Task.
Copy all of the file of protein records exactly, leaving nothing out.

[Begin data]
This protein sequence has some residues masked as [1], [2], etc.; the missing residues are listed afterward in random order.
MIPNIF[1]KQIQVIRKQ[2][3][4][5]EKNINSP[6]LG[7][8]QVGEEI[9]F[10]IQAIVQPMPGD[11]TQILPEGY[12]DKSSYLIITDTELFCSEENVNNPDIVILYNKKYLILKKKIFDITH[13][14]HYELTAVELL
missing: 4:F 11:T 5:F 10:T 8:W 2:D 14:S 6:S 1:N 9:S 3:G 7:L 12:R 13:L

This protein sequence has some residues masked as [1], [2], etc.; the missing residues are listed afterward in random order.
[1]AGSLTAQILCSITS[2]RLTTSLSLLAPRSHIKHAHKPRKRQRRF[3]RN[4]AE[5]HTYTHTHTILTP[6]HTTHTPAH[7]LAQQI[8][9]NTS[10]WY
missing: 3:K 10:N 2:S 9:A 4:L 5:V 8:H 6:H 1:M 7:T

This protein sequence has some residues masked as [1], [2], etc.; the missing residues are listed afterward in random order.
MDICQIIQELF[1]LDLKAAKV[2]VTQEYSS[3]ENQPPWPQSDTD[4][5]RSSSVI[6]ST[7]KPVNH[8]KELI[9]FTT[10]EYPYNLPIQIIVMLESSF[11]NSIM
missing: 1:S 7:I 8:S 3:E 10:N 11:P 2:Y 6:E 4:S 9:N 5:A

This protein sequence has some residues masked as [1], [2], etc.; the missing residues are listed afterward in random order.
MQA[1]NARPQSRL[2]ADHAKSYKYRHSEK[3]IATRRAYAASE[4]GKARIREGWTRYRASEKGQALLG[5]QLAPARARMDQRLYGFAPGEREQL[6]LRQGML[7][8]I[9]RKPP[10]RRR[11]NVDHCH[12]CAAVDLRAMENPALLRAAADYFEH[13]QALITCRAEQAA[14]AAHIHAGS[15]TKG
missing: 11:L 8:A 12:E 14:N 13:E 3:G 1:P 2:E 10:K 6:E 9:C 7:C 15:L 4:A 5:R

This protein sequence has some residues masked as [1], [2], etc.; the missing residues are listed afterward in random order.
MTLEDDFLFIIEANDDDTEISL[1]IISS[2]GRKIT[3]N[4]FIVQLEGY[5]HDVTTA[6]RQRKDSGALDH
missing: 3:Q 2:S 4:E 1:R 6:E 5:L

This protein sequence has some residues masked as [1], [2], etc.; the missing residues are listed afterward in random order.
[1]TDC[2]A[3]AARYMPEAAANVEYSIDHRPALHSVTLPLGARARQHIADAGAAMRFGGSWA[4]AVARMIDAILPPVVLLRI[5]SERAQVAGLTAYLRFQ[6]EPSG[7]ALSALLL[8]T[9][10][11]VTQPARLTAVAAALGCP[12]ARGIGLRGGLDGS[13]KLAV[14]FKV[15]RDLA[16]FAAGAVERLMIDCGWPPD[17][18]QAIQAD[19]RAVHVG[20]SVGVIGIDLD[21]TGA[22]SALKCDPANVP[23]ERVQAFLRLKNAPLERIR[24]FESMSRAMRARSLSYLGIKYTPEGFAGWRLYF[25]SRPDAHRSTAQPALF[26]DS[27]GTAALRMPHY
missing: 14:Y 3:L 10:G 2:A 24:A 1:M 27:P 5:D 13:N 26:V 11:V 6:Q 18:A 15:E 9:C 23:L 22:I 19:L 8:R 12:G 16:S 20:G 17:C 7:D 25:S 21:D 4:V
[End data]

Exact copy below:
This protein sequence has some residues masked as [1], [2], etc.; the missing residues are listed afterward in random order.
MIPNIF[1]KQIQVIRKQ[2][3][4][5]EKNINSP[6]LG[7][8]QVGEEI[9]F[10]IQAIVQPMPGD[11]TQILPEGY[12]DKSSYLIITDTELFCSEENVNNPDIVILYNKKYLILKKKIFDITH[13][14]HYELTAVELL
missing: 4:F 11:T 5:F 10:T 8:W 2:D 14:S 6:S 1:N 9:S 3:G 7:L 12:R 13:L

This protein sequence has some residues masked as [1], [2], etc.; the missing residues are listed afterward in random order.
[1]AGSLTAQILCSITS[2]RLTTSLSLLAPRSHIKHAHKPRKRQRRF[3]RN[4]AE[5]HTYTHTHTILTP[6]HTTHTPAH[7]LAQQI[8][9]NTS[10]WY
missing: 3:K 10:N 2:S 9:A 4:L 5:V 8:H 6:H 1:M 7:T

This protein sequence has some residues masked as [1], [2], etc.; the missing residues are listed afterward in random order.
MDICQIIQELF[1]LDLKAAKV[2]VTQEYSS[3]ENQPPWPQSDTD[4][5]RSSSVI[6]ST[7]KPVNH[8]KELI[9]FTT[10]EYPYNLPIQIIVMLESSF[11]NSIM
missing: 1:S 7:I 8:S 3:E 10:N 11:P 2:Y 6:E 4:S 9:N 5:A

This protein sequence has some residues masked as [1], [2], etc.; the missing residues are listed afterward in random order.
MQA[1]NARPQSRL[2]ADHAKSYKYRHSEK[3]IATRRAYAASE[4]GKARIREGWTRYRASEKGQALLG[5]QLAPARARMDQRLYGFAPGEREQL[6]LRQGML[7][8]I[9]RKPP[10]RRR[11]NVDHCH[12]CAAVDLRAMENPALLRAAADYFEH[13]QALITCRAEQAA[14]AAHIHAGS[15]TKG
missing: 11:L 8:A 12:E 14:N 13:E 3:G 1:P 2:E 10:K 6:E 9:C 7:C 15:L 4:A 5:R

This protein sequence has some residues masked as [1], [2], etc.; the missing residues are listed afterward in random order.
MTLEDDFLFIIEANDDDTEISL[1]IISS[2]GRKIT[3]N[4]FIVQLEGY[5]HDVTTA[6]RQRKDSGALDH
missing: 3:Q 2:S 4:E 1:R 6:E 5:L

This protein sequence has some residues masked as [1], [2], etc.; the missing residues are listed afterward in random order.
[1]TDC[2]A[3]AARYMPEAAANVEYSIDHRPALHSVTLPLGARARQHIADAGAAMRFGGSWA[4]AVARMIDAILPPVVLLRI[5]SERAQVAGLTAYLRFQ[6]EPSG[7]ALSALLL[8]T[9][10][11]VTQPARLTAVAAALGCP[12]ARGIGLRGGLDGS[13]KLAV[14]FKV[15]RDLA[16]FAAGAVERLMIDCGWPPD[17][18]QAIQAD[19]RAVHVG[20]SVGVIGIDLD[21]TGA[22]SALKCDPANVP[23]ERVQAFLRLKNAPLERIR[24]FESMSRAMRARSLSYLGIKYTPEGFAGWRLYF[25]SRPDAHRSTAQPALF[26]DS[27]GTAALRMPHY
missing: 14:Y 3:L 10:G 2:A 24:A 1:M 27:P 5:D 13:N 26:V 11:V 6:Q 18:A 15:E 9:C 23:L 22:I 19:L 8:R 12:G 16:S 20:G 17:C 7:D 25:S 21:D 4:V